Hovering Off, Down in Vietnam


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Dragon Mountain, Pleiku: THE MEN of the Fourth Division are modern marcher lords, guarding the Cambodian border and fighting the North Vietnamese invaders from Cambodian sanctuary as the Percys and their men guarded the Scottish march and fought the rough, kilted raiders in the English North in the Middle Ages.

There is very little hint of the Middle Ages, it must be admitted, in the Fourth Division’s base camp here at Dragon Mountain. The orderly, somewhat cumbersome yet overwhelming primary deployment of American power has nothing medieval about It. But go forward for a bit to the high jungle along the frontier where the companies and battalions are engaging the enemy.

The. helicopter soars aloft, gaining altitude until it Is downright chilly, and then follows the road constructed by a miracle of engineering, and a miraculous number of vast machines to supply the brigade’s "fire support base" in a jungle region where Elijah’s ravens would have been hard put to nourish the old prophet.

HOVER-DOWN is on a pimple in the highest mountain jungle which has been scraped bare by the miraculous machines to receive an almost equally miraculous number of grim-looking artillery pieces. Grimly, almost incessantly they fire. But the brigade commander, a weathered, wise old colonel, explains that "There’s nothing much going on, anyway, compared to a day or so ago."

He leads the way to the CP dugout where there is a young major who appears to have been borrowed from Central Casting. The major belongs to the 25th Division which has a battalion "getting the feel" of this area with the colonel’s brigade.

The colonel asks him to tell about the time "a couple of days ago when there really was something going on" —meaning the time when a company stood off a night ambush by a North Vietnamese battalion.

THE YOUNG major Is not uncritical, for it appears that the company’s three platoons were not positioned to give each other fully effective support. One lone platoon had to take the brunt of the fighting. "But they stood up to a human-wave charge of more than 250 men," says the major with considerable pride.

The colonel adds what the major left out. Long after dark, when his division’s outfit ran into trouble, the major landed blind in the only helicopter landing zone anyone knew about in that particular bit of jungle. In order to carry out the wounded he then managed to guide 17 successive helicopter landings In pitch darkness, among high trees, with no aids but a radio and a "survival light."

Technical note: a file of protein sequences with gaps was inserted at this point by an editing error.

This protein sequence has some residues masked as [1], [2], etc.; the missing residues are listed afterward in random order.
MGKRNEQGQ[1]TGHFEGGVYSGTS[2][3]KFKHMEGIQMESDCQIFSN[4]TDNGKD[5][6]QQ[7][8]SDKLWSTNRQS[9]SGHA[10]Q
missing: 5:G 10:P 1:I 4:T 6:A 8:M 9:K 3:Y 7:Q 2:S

"Hell, it worked," says the major. And on the way back to the base’s precarious helipad the colonel jerks his thumb at a beardless warrant officer and muses, "That boy made four of those landings. He really flew a milk run."

REFLECTIONS on the nature of this sort of milk run make the hover-off all but unnoticeable. But now the helicopter is hedgehopping, for this is enemy country and flying just above the treetops gives the other side a poorer chance to shoot. Flying thus, the jungle Is unimaginably lovely—trees green; trees scarlet, trees maroon, feathery emerald bamboos in clearings and leafless trees of purest silver filigree.

THE BATTALION commander, a Hawaiian colonel who looks a bit like Duke Kahanamoku in his middle years, said, "There’s nothing much to interest you here. We moved up two days ago because two of my companies are so far forward."

Around the artillery pieces, in this newly opened patch in the jungle, there are soldiers digging like moles — which did not used to be a habit In the U.S. Army. The Hawaiian colonel has an impressive Negro operations officer and an exec with a German name and a Wilhelm II handlebar mustache.

In this tropical back-of-beyond, with enemy forces lurking everywhere and "two more days needed to get dug in real good," everyone is sweaty, but everyone seems utterly unconcerned.

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